Thursday, April 26, 2012
Obamacare’ To Yield $1.3 Billion In Rebates For Consumers
by: Sahil Kapur- April 26, 2012, 1:30 PM 603995
A lesser-known but important provision in “Obamacare” that regulates how health insurance companies spend their money is yielding benefits for consumers, a new study finds.
By this August, insurers are projected to send consumers a total of $1.3 billion in rebates, according to a Kaiser Family Foundation analysis released Thursday — $541 million to large employers, $377 million to small businesses and $426 million to people with their own insurance plans.
The rebates are the result of a rule in the Affordable Care Act that requires insurance companies to spend at least 80 percent or 85 percent of premium earnings on health care — as opposed to marketing and administrative activities — or otherwise provide rebates to their consumers.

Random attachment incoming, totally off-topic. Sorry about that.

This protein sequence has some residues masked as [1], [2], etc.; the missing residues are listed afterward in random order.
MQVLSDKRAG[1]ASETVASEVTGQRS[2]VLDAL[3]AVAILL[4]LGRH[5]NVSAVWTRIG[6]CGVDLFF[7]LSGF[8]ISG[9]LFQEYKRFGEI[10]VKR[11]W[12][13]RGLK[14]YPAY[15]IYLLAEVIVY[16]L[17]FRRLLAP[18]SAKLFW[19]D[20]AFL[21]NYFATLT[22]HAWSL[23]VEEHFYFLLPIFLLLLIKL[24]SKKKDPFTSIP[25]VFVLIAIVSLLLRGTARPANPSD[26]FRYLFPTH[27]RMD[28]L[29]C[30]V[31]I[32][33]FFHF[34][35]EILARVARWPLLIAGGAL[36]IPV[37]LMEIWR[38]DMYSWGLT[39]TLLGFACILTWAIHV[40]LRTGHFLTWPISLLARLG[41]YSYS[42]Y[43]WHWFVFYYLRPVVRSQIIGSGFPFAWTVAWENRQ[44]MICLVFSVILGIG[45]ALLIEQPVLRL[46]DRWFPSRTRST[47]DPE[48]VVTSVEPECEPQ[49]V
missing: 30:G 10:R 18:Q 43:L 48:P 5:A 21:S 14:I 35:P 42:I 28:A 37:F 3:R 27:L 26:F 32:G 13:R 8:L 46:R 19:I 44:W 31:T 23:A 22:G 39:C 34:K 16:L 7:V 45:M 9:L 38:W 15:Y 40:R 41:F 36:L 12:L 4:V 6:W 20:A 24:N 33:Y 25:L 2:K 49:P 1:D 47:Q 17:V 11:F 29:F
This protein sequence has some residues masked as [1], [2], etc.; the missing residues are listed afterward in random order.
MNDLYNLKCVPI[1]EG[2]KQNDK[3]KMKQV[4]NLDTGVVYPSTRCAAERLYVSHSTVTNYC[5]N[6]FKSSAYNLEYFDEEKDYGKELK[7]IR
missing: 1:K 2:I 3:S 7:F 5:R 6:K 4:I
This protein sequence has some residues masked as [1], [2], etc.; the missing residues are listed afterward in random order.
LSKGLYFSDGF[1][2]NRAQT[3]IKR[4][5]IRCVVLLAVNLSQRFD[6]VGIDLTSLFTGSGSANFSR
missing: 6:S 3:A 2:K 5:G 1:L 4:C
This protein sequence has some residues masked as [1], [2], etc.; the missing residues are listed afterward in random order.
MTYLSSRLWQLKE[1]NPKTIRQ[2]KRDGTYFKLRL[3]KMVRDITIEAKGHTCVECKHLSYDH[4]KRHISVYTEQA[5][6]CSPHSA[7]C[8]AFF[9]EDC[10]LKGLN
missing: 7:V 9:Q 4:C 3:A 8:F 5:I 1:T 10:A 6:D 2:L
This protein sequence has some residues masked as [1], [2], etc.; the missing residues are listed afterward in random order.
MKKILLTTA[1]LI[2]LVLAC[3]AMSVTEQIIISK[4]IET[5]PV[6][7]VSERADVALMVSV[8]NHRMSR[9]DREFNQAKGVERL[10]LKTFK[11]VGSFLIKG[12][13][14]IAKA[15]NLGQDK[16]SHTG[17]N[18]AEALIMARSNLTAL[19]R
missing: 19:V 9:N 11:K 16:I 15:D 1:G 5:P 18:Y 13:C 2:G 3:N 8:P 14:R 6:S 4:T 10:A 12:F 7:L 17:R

White House spokesman Jay Carney highlighted the figures at the top of his press conference Thursday as “yet another sign of how the Affordable Care Act is already strengthening the health care system for millions of Americans.”
It’s the latest salvo in the ongoing partisan tug-of-war — one that’s expected to continue through the election — where Democrats take every opportunity to tout the law’s benefits and Republicans seize on unfavorable reports to paint it in a negative light. The law is expected to loom large in the 2012 election and Republicans have the upper hand when it comes to public opinion.
A Senate report prepared by Democrats estimated last year that the rebates would have been as high as $2 billion if the so-called Medical Loss Ratio provision took effect in 2010.
The insurance industry has rebelled against the MLR requirement and maintained that the rule would ultimately do more harm than good.
“Given the inherently unpredictable nature of health care costs, it is not surprising that some health plans expect to pay rebates to consumers in certain markets,” said Robert Zirkelbach, spokesman for America’s Health Insurance Plans. “However, the coverage disruptions and other unintended consequences of imposing a new arbitrary federal cap on health plan administrative costs are likely to outweigh any benefit these rebates will provide to consumers.”